28th January 2011
Pemuteran was a great base from which to explore the dive sites of the northern tip of the island. Pulau Menjangan is a small island off the mainland and boasts some great reefs and drop-offs. Diving there is a whole morning’s activity; a 30 minute boat ride away you do two dives either side of a hearty lunch on Menjangan. The little white sand island sits in blueish waters and would have some lovely beaches if they weren’t covered in rubbish blown across the seas from Java and Bali. Plastic bottles, crisp packets, carrier bags, plastic cutlery and the odd hypodermic needle litter the sandy shore line.
Chris and I sat in the shade and hungrily devoured a delightful serving of nasi goreng. ‘Is that…is that a skull?’. I looked up at Chris who, with goreng packed neatly into his left cheek pouch, is pointing his fork at the undergrowth. I followed his line of sight until my eyes fell upon a domed object smaller than a football resting under a scraggly tree. There, in the dappled sunlight was the unmistakable sight of a clean, creamy human skull, it’s jaw detached on one side. It sat neatly on a small pile of bones which I recognised (thank you biology A-level and CSI) as a few ribs, a selection of vertebra, two femur and a broken pelvis. Right. This was a sight even more unlikely than the Pygmy Seahorse. One never quite expects to be scoffing their ketchup covered Indonesian pack-up from blue Tupperware literally 2 metres away from the skeletal remains of some human being.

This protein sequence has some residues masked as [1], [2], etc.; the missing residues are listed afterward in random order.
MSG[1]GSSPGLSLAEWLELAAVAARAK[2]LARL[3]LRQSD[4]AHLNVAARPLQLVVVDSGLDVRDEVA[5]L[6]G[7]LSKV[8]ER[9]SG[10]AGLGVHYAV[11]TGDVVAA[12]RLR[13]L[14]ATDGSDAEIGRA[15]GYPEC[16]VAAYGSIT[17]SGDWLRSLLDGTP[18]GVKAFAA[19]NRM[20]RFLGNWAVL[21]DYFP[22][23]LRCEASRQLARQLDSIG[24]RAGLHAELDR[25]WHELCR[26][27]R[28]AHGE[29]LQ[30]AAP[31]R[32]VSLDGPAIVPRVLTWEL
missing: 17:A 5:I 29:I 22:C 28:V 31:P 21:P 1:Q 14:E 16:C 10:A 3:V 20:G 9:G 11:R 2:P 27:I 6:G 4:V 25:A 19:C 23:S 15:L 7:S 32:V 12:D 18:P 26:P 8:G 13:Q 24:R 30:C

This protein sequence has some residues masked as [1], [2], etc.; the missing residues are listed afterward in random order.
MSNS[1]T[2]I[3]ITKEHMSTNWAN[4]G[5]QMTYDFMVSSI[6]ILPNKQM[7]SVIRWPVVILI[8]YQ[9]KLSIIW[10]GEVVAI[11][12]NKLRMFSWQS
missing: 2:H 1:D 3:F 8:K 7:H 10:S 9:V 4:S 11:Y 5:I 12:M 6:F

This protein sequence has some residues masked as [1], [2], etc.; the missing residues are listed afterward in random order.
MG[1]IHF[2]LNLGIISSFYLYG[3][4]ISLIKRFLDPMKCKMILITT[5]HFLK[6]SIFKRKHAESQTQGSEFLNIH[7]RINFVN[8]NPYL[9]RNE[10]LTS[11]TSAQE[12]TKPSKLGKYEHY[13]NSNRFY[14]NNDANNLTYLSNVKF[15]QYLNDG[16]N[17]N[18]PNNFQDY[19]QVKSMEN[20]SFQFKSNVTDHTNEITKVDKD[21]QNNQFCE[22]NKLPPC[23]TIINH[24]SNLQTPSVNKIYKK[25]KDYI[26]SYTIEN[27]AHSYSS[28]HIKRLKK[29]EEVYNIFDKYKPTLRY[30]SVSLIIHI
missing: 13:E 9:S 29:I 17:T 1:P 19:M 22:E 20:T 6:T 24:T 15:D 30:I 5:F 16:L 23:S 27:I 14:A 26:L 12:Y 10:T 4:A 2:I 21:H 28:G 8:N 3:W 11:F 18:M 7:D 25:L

As you may have gathered by some of my previous posts, I have an active imagination and this kind of fodder sent it into overdrive. However, the very reality that someone had died and decayed here flung me into moral turmoil. One part of my brain was firing through dramatic images of pirates, sea monsters, treasure hunters, sacrificial offerings, castaways, cannibals and the vengeance of the un-tipped dive guide. I was desperate to poke it, to hold the cranium skyward in some Shakespearean ode. Whilst the morally sensitive side was trying to remain respectfully aghast and distant. It was a struggle and I discovered that apparently it’s not so funny to jokingly ask your dive guide if the human remains belonged to his last customer.
When we returned to the mainland and revealed our discovery to the dive centre owner, he cooly explained that ‘muslims in this area often bury their dead anywhere and remains have been known to be accidentally dug up or uncovered…or it could be a murder’. Brilliant! When we returned to the island the next day I ate my lunch in silence feigning diving dizzy spells, when actually I was devising all manner of possible dastardly and dramatic demises of this poor victim. I know it’s insensitive but the bones’ owner won’t mind. They don’t need their skeleton anymore so I’m sure I can feature it in my imaginary swashbuckling deceitful sagas to my heart’s content.